THE INVERCARGILL TRAGEDY
BAXTER'S WILL. Sitting in chambers this morning, Mr. Justice Chapman granted probate of tho will of James Reid Baxter, late of Invercargill, seedsman, deceased, to the Public Trustee. Details of the tragedy which a fewmonths ago startled and horrified everyone throughout the Dominion will be fresh in the minds of our readers. Mrs. Baxter and her children were discovered in a dying condition. On a search being made of the house, in which the Baxters lived, the husband and father was found in the bathroom with his brains blown out. The evidence at the coroner's enquiry indicated that he had first attacked his family with a piece of iron, and then shot himself. His widow and children succumbed to their injuries. The will left by Baxter bequeathed all the estate to the widow, and administration of her estate was therefore granted by the court to the Public Trustee. On her death the estate devolved on her children, and vested finally in the last surviving child. Accordingly, administration was also granted ,to the Public Trustee of the estate of John Colin Baxter, a minor, deceased, and Phyllis Baxter, a minor, deceased. A devolution of the whole estate of the father and mother became vested in Phyllis, the last surviving child, and distribution will now be made amongst her paternal and maternal relatives.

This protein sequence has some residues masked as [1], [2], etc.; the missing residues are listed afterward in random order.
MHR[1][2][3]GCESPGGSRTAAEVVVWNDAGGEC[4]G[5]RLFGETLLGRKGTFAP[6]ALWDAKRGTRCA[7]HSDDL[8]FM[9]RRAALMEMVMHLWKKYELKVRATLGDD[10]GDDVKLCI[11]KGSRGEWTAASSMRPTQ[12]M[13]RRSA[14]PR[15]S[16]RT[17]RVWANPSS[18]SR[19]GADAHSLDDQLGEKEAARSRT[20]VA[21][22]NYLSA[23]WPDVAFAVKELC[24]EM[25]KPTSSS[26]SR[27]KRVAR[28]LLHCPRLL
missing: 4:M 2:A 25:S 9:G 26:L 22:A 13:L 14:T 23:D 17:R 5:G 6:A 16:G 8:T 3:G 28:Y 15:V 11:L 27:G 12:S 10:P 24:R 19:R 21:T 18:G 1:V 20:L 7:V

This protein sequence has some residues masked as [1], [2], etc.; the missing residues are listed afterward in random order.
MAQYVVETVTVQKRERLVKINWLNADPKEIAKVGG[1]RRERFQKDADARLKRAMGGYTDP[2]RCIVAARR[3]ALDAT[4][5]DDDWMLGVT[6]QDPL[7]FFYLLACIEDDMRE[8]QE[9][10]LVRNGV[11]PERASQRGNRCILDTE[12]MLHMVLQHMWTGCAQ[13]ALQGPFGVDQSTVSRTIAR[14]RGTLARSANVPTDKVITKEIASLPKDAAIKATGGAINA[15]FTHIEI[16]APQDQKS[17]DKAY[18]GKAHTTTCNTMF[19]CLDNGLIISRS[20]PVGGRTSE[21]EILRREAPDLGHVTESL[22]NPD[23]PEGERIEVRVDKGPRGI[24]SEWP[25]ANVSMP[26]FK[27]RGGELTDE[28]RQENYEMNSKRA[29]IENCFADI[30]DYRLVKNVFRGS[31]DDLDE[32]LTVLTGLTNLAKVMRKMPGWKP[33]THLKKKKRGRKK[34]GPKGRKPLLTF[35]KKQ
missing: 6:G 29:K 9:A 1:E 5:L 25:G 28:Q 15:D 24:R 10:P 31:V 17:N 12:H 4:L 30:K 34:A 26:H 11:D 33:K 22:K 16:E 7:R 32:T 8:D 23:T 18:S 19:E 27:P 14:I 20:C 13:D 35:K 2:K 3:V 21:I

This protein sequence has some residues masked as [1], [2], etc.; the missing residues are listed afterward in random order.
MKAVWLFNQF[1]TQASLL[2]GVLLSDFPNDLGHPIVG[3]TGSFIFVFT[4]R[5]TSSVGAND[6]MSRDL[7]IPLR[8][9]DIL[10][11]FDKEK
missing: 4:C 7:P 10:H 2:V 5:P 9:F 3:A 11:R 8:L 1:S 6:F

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THE INVERCARGILL TRAGEDY, Evening Post, Volume LXXV, Issue 139, 12 June 1908
THE INVERCARGILL TRAGEDY Evening Post, Volume LXXV, Issue 139, 12 June 1908
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